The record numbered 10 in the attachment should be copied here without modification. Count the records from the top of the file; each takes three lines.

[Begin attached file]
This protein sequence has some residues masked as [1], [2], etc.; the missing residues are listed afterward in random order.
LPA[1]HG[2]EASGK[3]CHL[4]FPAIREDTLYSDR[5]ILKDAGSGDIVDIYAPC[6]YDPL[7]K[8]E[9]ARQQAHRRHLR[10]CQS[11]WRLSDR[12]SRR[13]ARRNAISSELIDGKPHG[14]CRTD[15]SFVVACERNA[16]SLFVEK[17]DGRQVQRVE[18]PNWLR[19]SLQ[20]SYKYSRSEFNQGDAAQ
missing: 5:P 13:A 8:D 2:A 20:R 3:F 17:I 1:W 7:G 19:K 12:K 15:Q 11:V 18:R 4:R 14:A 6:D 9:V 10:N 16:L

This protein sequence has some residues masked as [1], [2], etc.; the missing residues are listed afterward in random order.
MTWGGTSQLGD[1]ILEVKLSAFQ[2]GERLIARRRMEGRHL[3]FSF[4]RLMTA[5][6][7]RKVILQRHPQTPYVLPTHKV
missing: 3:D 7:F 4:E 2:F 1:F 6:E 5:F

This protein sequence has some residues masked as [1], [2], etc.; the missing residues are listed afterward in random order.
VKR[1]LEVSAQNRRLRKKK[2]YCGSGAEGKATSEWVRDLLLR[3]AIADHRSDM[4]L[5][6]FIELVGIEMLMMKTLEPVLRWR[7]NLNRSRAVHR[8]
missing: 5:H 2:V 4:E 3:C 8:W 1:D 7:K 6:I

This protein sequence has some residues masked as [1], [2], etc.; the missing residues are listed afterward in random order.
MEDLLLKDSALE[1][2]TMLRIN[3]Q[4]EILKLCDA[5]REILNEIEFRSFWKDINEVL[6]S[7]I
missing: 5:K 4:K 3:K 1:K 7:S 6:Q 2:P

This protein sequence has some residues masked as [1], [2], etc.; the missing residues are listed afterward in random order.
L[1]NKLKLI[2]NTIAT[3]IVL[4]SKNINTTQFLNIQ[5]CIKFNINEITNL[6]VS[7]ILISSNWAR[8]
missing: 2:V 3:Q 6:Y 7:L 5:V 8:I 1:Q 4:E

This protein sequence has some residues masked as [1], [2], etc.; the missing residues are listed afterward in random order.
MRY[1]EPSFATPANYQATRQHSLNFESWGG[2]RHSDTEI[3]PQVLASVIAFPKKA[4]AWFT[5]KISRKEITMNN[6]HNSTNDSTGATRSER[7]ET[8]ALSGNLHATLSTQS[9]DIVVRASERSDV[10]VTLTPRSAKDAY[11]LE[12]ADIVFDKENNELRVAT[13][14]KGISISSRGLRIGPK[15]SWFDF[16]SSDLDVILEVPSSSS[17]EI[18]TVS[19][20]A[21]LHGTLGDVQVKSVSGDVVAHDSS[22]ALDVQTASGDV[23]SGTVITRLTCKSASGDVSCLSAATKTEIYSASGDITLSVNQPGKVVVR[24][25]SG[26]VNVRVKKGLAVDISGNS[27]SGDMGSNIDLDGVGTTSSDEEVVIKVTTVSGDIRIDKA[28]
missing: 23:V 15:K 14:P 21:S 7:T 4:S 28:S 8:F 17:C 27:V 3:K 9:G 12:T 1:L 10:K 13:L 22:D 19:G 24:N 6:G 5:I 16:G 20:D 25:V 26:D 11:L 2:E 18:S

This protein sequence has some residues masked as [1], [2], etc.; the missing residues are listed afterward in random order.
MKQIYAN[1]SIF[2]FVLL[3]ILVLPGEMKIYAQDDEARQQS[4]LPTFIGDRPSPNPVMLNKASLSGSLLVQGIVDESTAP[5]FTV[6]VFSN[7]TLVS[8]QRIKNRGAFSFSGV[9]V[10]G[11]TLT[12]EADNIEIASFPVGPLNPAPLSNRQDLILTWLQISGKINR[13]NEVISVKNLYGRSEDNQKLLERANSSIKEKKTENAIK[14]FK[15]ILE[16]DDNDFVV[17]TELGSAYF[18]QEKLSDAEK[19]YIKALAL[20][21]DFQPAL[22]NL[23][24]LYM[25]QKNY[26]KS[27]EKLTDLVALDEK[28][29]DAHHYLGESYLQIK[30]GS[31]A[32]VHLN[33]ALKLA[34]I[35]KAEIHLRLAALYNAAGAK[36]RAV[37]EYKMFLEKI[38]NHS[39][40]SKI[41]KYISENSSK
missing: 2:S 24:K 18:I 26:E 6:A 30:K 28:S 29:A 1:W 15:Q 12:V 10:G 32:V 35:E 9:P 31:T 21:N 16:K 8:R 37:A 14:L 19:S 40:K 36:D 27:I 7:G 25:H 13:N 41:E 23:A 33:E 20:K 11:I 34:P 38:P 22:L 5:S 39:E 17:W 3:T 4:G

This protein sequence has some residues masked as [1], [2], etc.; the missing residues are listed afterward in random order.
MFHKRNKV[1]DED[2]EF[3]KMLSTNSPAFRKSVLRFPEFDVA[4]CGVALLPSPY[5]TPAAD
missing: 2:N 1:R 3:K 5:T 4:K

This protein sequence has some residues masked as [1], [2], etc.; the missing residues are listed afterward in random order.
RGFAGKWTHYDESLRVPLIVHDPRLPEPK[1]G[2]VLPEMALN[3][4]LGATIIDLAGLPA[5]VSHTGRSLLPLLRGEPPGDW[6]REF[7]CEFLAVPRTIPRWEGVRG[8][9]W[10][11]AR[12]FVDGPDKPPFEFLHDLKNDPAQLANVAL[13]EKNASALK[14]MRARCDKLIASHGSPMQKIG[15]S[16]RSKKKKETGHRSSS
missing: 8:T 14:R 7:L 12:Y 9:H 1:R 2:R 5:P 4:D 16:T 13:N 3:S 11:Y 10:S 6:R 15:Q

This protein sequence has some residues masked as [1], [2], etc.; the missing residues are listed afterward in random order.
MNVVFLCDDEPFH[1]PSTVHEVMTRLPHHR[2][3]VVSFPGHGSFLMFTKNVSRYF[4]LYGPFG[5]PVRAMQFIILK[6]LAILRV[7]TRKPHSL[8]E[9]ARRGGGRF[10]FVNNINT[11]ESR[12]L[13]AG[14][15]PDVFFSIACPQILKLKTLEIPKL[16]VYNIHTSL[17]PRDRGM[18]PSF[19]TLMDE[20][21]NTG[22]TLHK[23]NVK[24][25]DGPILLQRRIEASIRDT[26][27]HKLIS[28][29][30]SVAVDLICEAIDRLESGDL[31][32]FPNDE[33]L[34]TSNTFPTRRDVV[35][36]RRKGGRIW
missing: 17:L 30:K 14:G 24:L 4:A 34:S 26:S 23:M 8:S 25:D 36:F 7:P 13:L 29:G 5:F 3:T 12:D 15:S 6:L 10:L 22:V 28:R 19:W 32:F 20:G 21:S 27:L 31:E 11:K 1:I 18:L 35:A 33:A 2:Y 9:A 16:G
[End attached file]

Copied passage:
This protein sequence has some residues masked as [1], [2], etc.; the missing residues are listed afterward in random order.
MNVVFLCDDEPFH[1]PSTVHEVMTRLPHHR[2][3]VVSFPGHGSFLMFTKNVSRYF[4]LYGPFG[5]PVRAMQFIILK[6]LAILRV[7]TRKPHSL[8]E[9]ARRGGGRF[10]FVNNINT[11]ESR[12]L[13]AG[14][15]PDVFFSIACPQILKLKTLEIPKL[16]VYNIHTSL[17]PRDRGM[18]PSF[19]TLMDE[20][21]NTG[22]TLHK[23]NVK[24][25]DGPILLQRRIEASIRDT[26][27]HKLIS[28][29][30]SVAVDLICEAIDRLESGDL[31][32]FPNDE[33]L[34]TSNTFPTRRDVV[35][36]RRKGGRIW
missing: 17:L 30:K 14:G 24:L 4:A 34:S 26:S 23:M 8:S 25:D 36:F 7:P 13:L 29:G 5:F 3:T 12:D 15:S 6:L 10:L 22:V 28:R 19:W 32:F 20:G 21:S 27:L 31:E 11:K 1:I 18:L 35:A 33:A 2:Y 9:A 16:G